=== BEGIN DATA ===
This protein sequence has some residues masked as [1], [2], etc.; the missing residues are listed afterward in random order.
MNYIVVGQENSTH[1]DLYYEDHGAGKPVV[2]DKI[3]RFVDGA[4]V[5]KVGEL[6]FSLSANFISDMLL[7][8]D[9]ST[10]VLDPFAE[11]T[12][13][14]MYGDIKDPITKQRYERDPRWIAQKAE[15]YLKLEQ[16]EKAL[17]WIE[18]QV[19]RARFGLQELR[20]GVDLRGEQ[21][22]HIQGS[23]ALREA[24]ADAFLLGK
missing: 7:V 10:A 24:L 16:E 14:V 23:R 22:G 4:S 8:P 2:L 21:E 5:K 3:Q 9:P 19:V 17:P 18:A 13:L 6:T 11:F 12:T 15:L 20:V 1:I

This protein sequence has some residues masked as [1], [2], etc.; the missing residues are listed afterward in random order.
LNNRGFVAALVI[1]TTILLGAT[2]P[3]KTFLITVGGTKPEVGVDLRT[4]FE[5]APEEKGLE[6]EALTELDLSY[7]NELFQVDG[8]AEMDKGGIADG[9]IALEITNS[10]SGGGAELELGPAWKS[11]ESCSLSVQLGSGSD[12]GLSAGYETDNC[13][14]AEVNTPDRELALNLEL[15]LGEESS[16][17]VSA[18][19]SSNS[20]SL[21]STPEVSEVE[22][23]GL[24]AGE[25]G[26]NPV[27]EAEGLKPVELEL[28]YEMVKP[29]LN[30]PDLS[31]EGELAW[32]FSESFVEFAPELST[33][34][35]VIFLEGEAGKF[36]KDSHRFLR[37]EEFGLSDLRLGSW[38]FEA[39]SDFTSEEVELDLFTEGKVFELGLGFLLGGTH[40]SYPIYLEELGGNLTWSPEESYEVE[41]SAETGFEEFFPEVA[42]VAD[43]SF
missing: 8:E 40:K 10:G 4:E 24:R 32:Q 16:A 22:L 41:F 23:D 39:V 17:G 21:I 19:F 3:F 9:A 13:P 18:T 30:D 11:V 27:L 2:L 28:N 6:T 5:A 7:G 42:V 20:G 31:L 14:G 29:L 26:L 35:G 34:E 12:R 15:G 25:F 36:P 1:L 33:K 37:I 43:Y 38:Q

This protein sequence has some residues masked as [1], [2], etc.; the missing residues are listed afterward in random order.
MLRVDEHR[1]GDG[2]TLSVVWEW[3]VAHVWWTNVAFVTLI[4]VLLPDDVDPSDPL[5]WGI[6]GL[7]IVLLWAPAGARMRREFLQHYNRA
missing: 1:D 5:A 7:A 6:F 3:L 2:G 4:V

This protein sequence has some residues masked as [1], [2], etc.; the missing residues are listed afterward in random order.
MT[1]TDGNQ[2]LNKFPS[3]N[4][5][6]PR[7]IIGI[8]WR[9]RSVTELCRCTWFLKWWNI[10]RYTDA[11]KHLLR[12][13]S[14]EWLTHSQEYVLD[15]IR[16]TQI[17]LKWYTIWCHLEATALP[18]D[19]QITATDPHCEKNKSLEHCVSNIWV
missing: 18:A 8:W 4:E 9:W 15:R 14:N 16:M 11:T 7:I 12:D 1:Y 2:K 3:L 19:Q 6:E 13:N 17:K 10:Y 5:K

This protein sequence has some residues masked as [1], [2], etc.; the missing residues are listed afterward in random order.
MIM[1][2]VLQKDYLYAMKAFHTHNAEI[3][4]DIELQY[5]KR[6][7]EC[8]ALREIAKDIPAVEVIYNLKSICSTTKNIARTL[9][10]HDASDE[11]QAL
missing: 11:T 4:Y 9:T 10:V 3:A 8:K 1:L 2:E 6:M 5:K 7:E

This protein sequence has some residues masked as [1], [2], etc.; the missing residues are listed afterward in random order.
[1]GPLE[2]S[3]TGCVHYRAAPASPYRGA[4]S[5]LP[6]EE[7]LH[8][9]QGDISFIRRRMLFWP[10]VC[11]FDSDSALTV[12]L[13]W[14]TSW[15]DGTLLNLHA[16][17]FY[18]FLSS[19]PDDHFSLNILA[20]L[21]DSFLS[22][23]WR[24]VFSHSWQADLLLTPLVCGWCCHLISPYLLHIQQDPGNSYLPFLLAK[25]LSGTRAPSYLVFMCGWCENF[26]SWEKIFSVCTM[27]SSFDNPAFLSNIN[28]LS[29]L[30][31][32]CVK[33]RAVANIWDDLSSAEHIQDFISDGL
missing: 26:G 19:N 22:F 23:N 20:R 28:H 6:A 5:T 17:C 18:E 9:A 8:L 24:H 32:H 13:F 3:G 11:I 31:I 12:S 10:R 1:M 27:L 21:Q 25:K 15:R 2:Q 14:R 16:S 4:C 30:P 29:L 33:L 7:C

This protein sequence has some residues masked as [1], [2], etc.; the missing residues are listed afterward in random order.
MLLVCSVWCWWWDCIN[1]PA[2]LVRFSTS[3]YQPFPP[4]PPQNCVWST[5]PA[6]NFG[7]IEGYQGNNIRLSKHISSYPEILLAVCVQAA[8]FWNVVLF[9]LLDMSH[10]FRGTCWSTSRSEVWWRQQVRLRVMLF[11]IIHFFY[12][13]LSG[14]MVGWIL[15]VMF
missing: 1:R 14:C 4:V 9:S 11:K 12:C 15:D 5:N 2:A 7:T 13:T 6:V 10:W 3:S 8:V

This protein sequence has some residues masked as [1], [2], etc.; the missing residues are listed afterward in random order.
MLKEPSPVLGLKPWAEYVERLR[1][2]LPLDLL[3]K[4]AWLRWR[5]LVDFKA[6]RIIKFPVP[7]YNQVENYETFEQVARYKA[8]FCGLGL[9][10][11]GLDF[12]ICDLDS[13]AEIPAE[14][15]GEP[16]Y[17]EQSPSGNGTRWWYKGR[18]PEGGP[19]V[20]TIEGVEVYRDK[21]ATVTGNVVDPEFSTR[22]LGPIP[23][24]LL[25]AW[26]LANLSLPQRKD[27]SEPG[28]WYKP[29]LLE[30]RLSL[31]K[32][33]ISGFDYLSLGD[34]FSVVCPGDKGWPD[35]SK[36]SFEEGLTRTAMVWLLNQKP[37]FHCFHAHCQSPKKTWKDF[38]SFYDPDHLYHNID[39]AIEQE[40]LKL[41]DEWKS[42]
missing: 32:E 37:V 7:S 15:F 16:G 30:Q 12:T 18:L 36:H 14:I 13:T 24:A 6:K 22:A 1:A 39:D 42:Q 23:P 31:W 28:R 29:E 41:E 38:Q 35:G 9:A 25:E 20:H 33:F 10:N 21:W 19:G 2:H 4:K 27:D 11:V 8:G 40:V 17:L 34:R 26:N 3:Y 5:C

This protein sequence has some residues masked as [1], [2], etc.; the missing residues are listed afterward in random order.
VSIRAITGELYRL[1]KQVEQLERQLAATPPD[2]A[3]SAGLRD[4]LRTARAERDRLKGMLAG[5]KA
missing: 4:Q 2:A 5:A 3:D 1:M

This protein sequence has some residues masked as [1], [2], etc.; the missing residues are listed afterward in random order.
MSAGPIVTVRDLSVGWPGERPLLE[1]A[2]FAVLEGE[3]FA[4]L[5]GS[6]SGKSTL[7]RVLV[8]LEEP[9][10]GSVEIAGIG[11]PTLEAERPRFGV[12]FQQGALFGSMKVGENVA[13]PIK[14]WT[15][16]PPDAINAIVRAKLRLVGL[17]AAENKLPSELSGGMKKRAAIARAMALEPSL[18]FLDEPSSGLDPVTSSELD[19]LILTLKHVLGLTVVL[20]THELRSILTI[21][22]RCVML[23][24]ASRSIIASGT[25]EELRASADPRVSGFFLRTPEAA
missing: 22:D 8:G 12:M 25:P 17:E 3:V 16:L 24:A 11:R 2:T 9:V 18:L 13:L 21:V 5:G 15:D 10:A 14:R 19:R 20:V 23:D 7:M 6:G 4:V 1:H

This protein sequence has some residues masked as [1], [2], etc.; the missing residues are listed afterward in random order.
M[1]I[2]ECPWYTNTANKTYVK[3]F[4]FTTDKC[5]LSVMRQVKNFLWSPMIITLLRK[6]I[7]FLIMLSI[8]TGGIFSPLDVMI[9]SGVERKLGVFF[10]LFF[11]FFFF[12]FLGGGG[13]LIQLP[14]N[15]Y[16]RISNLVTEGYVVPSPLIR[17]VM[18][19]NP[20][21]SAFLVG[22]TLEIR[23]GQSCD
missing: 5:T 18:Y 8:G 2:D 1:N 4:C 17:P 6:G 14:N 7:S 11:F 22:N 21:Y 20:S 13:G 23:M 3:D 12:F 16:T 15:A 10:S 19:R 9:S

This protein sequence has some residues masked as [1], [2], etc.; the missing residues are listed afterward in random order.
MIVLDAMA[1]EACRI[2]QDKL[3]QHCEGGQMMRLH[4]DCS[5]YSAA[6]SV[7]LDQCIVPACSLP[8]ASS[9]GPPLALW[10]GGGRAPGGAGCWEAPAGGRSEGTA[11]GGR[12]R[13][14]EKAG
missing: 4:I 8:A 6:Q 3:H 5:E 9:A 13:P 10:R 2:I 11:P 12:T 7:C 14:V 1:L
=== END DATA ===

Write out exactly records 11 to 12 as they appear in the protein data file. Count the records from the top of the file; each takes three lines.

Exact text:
This protein sequence has some residues masked as [1], [2], etc.; the missing residues are listed afterward in random order.
M[1]I[2]ECPWYTNTANKTYVK[3]F[4]FTTDKC[5]LSVMRQVKNFLWSPMIITLLRK[6]I[7]FLIMLSI[8]TGGIFSPLDVMI[9]SGVERKLGVFF[10]LFF[11]FFFF[12]FLGGGG[13]LIQLP[14]N[15]Y[16]RISNLVTEGYVVPSPLIR[17]VM[18][19]NP[20][21]SAFLVG[22]TLEIR[23]GQSCD
missing: 5:T 18:Y 8:G 2:D 1:N 4:C 17:P 6:G 14:N 7:S 11:F 22:N 21:Y 20:S 13:G 23:M 3:D 12:F 16:T 15:A 10:S 19:R 9:S

This protein sequence has some residues masked as [1], [2], etc.; the missing residues are listed afterward in random order.
MIVLDAMA[1]EACRI[2]QDKL[3]QHCEGGQMMRLH[4]DCS[5]YSAA[6]SV[7]LDQCIVPACSLP[8]ASS[9]GPPLALW[10]GGGRAPGGAGCWEAPAGGRSEGTA[11]GGR[12]R[13][14]EKAG
missing: 4:I 8:A 6:Q 3:H 5:E 9:A 13:P 10:R 2:I 11:P 12:T 7:C 14:V 1:L